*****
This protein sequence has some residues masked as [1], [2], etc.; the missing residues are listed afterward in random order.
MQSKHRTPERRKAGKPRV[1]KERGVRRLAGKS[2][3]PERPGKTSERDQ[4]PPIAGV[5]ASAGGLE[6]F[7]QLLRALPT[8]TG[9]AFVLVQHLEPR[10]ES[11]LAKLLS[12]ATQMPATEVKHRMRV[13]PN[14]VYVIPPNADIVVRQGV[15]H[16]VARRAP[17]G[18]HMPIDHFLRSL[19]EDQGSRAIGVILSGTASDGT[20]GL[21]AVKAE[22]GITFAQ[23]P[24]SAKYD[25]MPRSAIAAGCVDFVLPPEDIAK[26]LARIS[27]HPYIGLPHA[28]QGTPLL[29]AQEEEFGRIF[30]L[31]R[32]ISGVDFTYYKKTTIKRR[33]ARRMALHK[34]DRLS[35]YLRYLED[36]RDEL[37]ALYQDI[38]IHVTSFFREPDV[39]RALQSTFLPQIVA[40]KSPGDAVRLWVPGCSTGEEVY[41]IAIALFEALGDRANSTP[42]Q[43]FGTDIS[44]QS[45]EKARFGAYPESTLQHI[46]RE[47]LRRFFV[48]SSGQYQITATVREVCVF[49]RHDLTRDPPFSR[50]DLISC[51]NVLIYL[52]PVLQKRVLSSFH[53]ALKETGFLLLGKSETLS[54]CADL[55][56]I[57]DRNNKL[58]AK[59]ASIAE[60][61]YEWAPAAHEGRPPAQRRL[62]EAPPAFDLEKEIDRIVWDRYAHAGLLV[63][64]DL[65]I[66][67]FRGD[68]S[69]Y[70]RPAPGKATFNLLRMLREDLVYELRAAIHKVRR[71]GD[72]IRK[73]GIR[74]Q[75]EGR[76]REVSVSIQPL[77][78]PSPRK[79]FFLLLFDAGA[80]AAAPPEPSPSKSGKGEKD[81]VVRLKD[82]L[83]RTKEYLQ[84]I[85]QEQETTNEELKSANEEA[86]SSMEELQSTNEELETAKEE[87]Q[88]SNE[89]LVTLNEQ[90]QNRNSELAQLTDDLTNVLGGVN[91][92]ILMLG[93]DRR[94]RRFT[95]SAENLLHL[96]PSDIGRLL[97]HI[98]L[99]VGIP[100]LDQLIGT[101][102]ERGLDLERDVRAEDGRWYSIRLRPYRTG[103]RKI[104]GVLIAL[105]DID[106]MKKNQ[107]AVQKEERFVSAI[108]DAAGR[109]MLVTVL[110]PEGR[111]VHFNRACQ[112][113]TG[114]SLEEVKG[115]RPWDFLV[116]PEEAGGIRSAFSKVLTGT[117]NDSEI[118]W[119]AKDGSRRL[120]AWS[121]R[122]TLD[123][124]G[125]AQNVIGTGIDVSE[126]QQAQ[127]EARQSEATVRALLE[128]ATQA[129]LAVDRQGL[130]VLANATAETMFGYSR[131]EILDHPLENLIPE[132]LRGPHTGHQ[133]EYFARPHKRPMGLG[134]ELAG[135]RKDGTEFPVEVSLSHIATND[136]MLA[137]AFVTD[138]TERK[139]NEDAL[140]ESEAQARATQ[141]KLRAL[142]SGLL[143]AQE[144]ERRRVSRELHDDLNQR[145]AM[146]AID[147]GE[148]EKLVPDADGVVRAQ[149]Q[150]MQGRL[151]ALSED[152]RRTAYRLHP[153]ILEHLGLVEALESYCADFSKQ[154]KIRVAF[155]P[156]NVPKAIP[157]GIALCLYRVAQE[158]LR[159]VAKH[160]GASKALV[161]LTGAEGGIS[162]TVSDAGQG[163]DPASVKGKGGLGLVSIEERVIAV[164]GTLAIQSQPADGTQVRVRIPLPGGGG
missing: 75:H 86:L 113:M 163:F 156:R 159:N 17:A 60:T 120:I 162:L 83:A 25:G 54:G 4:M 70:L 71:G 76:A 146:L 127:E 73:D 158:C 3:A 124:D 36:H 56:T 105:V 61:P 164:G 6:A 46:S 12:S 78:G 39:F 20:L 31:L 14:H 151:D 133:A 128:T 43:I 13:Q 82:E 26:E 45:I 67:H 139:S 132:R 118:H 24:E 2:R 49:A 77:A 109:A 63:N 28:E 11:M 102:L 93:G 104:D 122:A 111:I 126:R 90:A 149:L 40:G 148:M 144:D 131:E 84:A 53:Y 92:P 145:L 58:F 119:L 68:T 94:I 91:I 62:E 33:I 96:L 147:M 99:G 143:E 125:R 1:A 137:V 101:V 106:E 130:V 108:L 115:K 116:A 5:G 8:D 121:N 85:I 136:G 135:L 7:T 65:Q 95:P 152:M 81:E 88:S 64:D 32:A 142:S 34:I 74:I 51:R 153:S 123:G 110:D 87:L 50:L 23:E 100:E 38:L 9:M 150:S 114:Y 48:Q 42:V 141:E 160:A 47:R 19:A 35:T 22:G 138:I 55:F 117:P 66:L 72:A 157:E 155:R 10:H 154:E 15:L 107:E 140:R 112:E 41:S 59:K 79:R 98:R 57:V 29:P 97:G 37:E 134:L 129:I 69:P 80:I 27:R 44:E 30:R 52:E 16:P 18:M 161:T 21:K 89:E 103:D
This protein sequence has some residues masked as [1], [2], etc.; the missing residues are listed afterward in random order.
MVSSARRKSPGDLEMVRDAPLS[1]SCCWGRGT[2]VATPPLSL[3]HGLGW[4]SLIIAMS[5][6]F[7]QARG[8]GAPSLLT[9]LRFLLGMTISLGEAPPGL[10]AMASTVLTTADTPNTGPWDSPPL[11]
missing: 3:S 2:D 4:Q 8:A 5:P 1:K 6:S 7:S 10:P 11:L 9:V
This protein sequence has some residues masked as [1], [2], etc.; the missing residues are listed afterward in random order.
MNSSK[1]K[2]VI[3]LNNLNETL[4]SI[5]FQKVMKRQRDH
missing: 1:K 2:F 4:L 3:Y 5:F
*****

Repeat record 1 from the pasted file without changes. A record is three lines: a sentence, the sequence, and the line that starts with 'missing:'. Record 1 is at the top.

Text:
This protein sequence has some residues masked as [1], [2], etc.; the missing residues are listed afterward in random order.
MQSKHRTPERRKAGKPRV[1]KERGVRRLAGKS[2][3]PERPGKTSERDQ[4]PPIAGV[5]ASAGGLE[6]F[7]QLLRALPT[8]TG[9]AFVLVQHLEPR[10]ES[11]LAKLLS[12]ATQMPATEVKHRMRV[13]PN[14]VYVIPPNADIVVRQGV[15]H[16]VARRAP[17]G[18]HMPIDHFLRSL[19]EDQGSRAIGVILSGTASDGT[20]GL[21]AVKAE[22]GITFAQ[23]P[24]SAKYD[25]MPRSAIAAGCVDFVLPPEDIAK[26]LARIS[27]HPYIGLPHA[28]QGTPLL[29]AQEEEFGRIF[30]L[31]R[32]ISGVDFTYYKKTTIKRR[33]ARRMALHK[34]DRLS[35]YLRYLED[36]RDEL[37]ALYQDI[38]IHVTSFFREPDV[39]RALQSTFLPQIVA[40]KSPGDAVRLWVPGCSTGEEVY[41]IAIALFEALGDRANSTP[42]Q[43]FGTDIS[44]QS[45]EKARFGAYPESTLQHI[46]RE[47]LRRFFV[48]SSGQYQITATVREVCVF[49]RHDLTRDPPFSR[50]DLISC[51]NVLIYL[52]PVLQKRVLSSFH[53]ALKETGFLLLGKSETLS[54]CADL[55][56]I[57]DRNNKL[58]AK[59]ASIAE[60][61]YEWAPAAHEGRPPAQRRL[62]EAPPAFDLEKEIDRIVWDRYAHAGLLV[63][64]DL[65]I[66][67]FRGD[68]S[69]Y[70]RPAPGKATFNLLRMLREDLVYELRAAIHKVRR[71]GD[72]IRK[73]GIR[74]Q[75]EGR[76]REVSVSIQPL[77][78]PSPRK[79]FFLLLFDAGA[80]AAAPPEPSPSKSGKGEKD[81]VVRLKD[82]L[83]RTKEYLQ[84]I[85]QEQETTNEELKSANEEA[86]SSMEELQSTNEELETAKEE[87]Q[88]SNE[89]LVTLNEQ[90]QNRNSELAQLTDDLTNVLGGVN[91][92]ILMLG[93]DRR[94]RRFT[95]SAENLLHL[96]PSDIGRLL[97]HI[98]L[99]VGIP[100]LDQLIGT[101][102]ERGLDLERDVRAEDGRWYSIRLRPYRTG[103]RKI[104]GVLIAL[105]DID[106]MKKNQ[107]AVQKEERFVSAI[108]DAAGR[109]MLVTVL[110]PEGR[111]VHFNRACQ[112][113]TG[114]SLEEVKG[115]RPWDFLV[116]PEEAGGIRSAFSKVLTGT[117]NDSEI[118]W[119]AKDGSRRL[120]AWS[121]R[122]TLD[123][124]G[125]AQNVIGTGIDVSE[126]QQAQ[127]EARQSEATVRALLE[128]ATQA[129]LAVDRQGL[130]VLANATAETMFGYSR[131]EILDHPLENLIPE[132]LRGPHTGHQ[133]EYFARPHKRPMGLG[134]ELAG[135]RKDGTEFPVEVSLSHIATND[136]MLA[137]AFVTD[138]TERK[139]NEDAL[140]ESEAQARATQ[141]KLRAL[142]SGLL[143]AQE[144]ERRRVSRELHDDLNQR[145]AM[146]AID[147]GE[148]EKLVPDADGVVRAQ[149]Q[150]MQGRL[151]ALSED[152]RRTAYRLHP[153]ILEHLGLVEALESYCADFSKQ[154]KIRVAF[155]P[156]NVPKAIP[157]GIALCLYRVAQE[158]LR[159]VAKH[160]GASKALV[161]LTGAEGGIS[162]TVSDAGQG[163]DPASVKGKGGLGLVSIEERVIAV[164]GTLAIQSQPADGTQVRVRIPLPGGGG
missing: 75:H 86:L 113:M 163:F 156:R 159:N 17:A 60:T 120:I 162:L 83:A 25:G 54:G 4:M 70:L 71:G 76:A 146:L 127:E 73:D 158:C 3:A 124:D 36:H 56:T 105:V 61:P 164:G 6:A 46:S 12:S 78:G 39:F 20:L 31:L 14:H 151:D 133:A 128:T 43:I 13:Q 82:E 26:E 45:I 67:H 139:S 132:R 118:H 24:E 2:R 49:A 77:A 109:A 63:N 28:E 11:M 102:L 93:G 104:D 122:A 111:I 126:R 90:A 149:L 40:G 148:M 144:D 131:E 84:A 53:Y 92:P 145:L 58:F 119:L 68:T 94:I 91:I 62:E 33:I 96:L 147:M 99:G 143:E 125:R 1:A 137:V 101:V 106:E 130:V 108:L 115:K 116:A 5:G 8:D 121:N 85:I 136:G 135:L 7:T 65:Q 95:P 152:M 81:E 88:S 64:D 32:A 142:S 34:I 74:I 51:R 153:S 123:G 110:D 87:L 50:L 23:E 100:E 38:L 9:M 150:S 114:Y 48:Q 42:V 141:E 160:A 47:R 19:A 35:T 22:G 138:I 55:F 117:P 66:L 72:A 157:E 155:R 10:H 154:E 15:L 107:E 140:R 112:E 41:S 59:K 79:R 98:R 57:V 29:P 97:G 37:E 134:L 129:I 69:P 80:I 27:R 44:E 30:R 52:E 16:P 18:M 161:T 21:K 89:E 103:D